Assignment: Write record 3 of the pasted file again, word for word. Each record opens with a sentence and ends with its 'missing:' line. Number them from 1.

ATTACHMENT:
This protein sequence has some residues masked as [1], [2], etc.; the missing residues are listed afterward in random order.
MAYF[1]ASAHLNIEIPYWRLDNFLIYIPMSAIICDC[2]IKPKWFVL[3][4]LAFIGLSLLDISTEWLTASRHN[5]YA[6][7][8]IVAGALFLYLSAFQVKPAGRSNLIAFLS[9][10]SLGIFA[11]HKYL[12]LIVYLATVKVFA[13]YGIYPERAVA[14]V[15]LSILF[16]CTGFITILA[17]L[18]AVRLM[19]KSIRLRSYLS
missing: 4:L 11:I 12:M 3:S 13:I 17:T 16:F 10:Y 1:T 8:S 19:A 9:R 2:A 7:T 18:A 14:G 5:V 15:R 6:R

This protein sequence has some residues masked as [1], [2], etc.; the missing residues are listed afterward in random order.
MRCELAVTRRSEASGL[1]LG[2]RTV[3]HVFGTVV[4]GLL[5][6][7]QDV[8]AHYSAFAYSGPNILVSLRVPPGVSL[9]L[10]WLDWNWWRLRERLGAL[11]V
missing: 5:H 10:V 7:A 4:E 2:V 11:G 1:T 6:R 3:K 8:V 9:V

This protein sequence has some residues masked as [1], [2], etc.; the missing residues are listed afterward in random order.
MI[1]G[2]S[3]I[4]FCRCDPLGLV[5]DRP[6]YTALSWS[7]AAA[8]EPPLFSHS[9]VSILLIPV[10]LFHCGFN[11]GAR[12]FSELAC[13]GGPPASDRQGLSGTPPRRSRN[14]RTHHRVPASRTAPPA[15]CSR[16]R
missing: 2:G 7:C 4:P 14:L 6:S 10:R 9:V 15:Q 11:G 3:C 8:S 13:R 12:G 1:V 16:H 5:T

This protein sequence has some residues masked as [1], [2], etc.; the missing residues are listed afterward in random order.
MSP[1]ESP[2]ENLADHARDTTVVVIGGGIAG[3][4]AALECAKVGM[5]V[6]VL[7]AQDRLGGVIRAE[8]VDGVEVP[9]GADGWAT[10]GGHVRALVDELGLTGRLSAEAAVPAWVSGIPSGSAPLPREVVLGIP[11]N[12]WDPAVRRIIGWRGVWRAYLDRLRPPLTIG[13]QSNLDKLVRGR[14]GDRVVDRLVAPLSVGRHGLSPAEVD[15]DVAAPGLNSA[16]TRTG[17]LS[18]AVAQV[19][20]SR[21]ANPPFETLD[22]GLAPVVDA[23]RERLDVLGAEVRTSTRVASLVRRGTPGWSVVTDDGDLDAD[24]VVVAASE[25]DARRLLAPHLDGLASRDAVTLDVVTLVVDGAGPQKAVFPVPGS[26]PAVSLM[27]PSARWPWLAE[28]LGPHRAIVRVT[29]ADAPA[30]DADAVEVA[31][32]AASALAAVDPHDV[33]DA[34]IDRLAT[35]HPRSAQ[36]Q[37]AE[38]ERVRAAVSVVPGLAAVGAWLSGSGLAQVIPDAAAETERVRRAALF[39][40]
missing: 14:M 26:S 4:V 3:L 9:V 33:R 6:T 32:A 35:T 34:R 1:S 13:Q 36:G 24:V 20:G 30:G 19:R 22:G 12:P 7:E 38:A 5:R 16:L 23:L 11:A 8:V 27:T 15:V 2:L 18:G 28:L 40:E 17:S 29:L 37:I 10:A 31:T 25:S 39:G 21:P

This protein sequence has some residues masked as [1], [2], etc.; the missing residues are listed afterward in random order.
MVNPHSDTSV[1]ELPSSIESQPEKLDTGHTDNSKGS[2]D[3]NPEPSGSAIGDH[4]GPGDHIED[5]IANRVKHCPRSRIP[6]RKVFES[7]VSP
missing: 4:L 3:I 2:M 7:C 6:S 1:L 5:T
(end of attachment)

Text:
This protein sequence has some residues masked as [1], [2], etc.; the missing residues are listed afterward in random order.
MI[1]G[2]S[3]I[4]FCRCDPLGLV[5]DRP[6]YTALSWS[7]AAA[8]EPPLFSHS[9]VSILLIPV[10]LFHCGFN[11]GAR[12]FSELAC[13]GGPPASDRQGLSGTPPRRSRN[14]RTHHRVPASRTAPPA[15]CSR[16]R
missing: 2:G 7:C 4:P 14:L 6:S 10:R 9:V 15:Q 11:G 3:C 8:S 13:R 12:G 1:V 16:H 5:T